It is the end of an era as we farewell our own Errol Russell – gentleman, musician extraordinaire, father and grandfather: a modest, steadfast, no-fuss person who had a very cheeky sense of humour and who enjoyed a good red: a good-looking man who liked to dress well except when working in the yard or in his workshop where he made/restored beautiful furniture etc and repaired string instruments for students and teachers – often immediately if not sooner, in keeping with his obliging nature.
The Russell family arrived in Armidale in 1985 after four years in Port Macquarie and, prior to that, fourteen years in the Sydney Symphony Orchestra. Our first impression of Errol was of a gentle but imposing person – imposing because we were all seated and squashed into a primary classroom at ACPS; he seemed “a long way up there”. Thus began a wonderful thirty years of Errol’s commitment to the Armidale Symphony Orchestra, mostly as an extremely valued concertmaster but also as a quiet but efficient conductor and an outstanding solo violinist. As a soloist he performed the violin concertos of Beethoven and Brahms and the Mendelssohn Scottish Fantasy; perhaps one of his greatest achievements in this area was composing and performing his own three-movement Viola Concerto. It would be a wonderful tribute to see this performed again in Armidale by one of our excellent viola teachers or students.
In his role as concertmaster, Errol provided the solid rock on which the orchestra depended – the quiet, always reliable player whose musical knowledge and judgement often surpassed that of the conductor. If there were any musical issues to resolve it simply took a steady “Errol Look” at the conductor, sometimes adding a soft “Er……….” then stop. The conductor would notice, pause and wait for Errol’s suggestion which was then always gratefully and respectfully received and followed.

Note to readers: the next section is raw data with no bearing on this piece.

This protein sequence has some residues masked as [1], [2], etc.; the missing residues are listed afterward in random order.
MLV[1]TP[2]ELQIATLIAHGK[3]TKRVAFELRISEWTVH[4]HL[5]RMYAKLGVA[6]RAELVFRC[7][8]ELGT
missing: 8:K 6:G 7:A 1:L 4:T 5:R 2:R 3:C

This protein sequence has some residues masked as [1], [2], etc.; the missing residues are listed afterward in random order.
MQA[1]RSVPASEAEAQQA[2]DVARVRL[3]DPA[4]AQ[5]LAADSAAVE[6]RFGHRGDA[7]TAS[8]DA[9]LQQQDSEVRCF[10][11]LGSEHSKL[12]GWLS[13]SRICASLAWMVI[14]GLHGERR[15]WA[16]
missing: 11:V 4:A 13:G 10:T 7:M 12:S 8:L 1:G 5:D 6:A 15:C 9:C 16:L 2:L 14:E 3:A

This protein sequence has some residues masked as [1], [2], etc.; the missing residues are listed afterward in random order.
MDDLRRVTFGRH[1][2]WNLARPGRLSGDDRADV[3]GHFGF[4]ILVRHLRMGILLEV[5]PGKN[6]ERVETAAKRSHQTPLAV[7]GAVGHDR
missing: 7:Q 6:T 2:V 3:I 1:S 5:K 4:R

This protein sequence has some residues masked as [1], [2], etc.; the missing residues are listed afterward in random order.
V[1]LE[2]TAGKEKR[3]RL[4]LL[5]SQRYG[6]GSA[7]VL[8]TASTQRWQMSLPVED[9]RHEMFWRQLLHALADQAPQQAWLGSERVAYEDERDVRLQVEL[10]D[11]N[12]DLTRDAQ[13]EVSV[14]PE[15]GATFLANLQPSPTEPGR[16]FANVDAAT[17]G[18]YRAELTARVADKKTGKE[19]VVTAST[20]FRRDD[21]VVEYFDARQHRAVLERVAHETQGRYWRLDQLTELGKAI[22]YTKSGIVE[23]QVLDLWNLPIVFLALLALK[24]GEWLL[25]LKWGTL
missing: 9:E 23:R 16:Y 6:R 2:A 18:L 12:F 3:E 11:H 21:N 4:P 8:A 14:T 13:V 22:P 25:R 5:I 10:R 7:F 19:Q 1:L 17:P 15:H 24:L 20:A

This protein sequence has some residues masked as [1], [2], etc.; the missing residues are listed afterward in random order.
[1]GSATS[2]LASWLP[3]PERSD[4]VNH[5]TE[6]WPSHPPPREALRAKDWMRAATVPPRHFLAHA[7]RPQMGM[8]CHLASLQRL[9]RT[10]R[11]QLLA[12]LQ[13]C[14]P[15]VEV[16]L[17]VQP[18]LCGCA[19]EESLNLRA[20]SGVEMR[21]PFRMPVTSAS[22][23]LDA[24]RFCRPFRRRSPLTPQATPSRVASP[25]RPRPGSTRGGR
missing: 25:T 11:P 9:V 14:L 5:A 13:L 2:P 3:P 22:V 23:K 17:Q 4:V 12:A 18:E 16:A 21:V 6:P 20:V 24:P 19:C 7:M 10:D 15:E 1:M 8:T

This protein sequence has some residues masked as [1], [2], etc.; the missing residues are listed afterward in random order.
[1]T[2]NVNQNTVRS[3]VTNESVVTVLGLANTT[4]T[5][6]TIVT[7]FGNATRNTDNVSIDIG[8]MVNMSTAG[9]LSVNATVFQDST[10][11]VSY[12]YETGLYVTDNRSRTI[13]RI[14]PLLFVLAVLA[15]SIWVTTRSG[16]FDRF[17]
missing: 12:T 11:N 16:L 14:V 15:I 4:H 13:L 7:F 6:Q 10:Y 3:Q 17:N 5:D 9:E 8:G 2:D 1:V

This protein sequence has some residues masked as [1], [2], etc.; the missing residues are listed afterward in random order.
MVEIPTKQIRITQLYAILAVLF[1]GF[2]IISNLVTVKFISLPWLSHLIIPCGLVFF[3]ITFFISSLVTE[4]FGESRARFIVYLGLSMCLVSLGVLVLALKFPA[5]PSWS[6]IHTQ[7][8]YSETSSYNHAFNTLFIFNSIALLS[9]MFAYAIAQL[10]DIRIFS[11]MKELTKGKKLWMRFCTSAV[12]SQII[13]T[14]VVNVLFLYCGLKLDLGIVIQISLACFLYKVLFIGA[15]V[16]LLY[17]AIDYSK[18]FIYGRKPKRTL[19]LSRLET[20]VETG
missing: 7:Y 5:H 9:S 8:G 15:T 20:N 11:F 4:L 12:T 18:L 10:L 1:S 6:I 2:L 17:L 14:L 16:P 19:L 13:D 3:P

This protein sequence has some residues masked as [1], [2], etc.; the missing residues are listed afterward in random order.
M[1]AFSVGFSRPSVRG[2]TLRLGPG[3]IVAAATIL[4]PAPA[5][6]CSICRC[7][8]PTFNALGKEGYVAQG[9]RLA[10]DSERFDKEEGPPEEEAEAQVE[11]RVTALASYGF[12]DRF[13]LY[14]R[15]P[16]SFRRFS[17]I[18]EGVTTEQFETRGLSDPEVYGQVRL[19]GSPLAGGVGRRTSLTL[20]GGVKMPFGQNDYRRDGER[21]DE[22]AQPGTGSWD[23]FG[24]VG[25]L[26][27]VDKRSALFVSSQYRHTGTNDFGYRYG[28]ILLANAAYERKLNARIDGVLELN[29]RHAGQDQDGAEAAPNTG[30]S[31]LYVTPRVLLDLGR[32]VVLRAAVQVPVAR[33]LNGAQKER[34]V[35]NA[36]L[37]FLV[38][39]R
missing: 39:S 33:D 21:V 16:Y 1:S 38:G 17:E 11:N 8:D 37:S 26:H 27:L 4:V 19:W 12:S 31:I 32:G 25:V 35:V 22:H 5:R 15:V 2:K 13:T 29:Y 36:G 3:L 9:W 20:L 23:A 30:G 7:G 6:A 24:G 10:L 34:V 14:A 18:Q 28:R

Occasionally the orchestra would have a less experienced conductor and there would be a slight adjustment in the players’ approach. There was such a time when playing with the Armidale Choral Society when their chosen conductor had to withdraw just before a concert and one of the choristers courageously stepped in. There was some confusion as a result of the sudden and very different style of direction but the word quickly spread through the orchestra – “Just – watch – Errol”! and of course all was then fine. Similarly, when soloists were playing concertos with the orchestra they were frequently overheard to say to Errol, “You have no idea how reassuring it is to have your rock-solid support RIGHT THERE behind me the whole time. Thank you!”
Apart from the ever-present light-hearted battle, fuelled by Errol of course, between the violins (“the cellos are wallowing in the mud with that melody”) and cellos (suitably bristling, “the violins are pushing the tempo there”) rehearsals were calm and productive under Errol’s leadership and one never saw a glimmer of the musical frustration he must have felt at times. We also couldn’t arrive at his standard of perfect attendance and punctuality.
In his role as secondary school music teacher, Errol experienced the usual roller-coaster ride of dedicated music elective students and the much larger junior classes. His patience was further tried by his teaching colleague who would often go over time with a class while Errol and his class waited outside. A subtle but joking rebuke was all I ever received but deserved a much firmer one.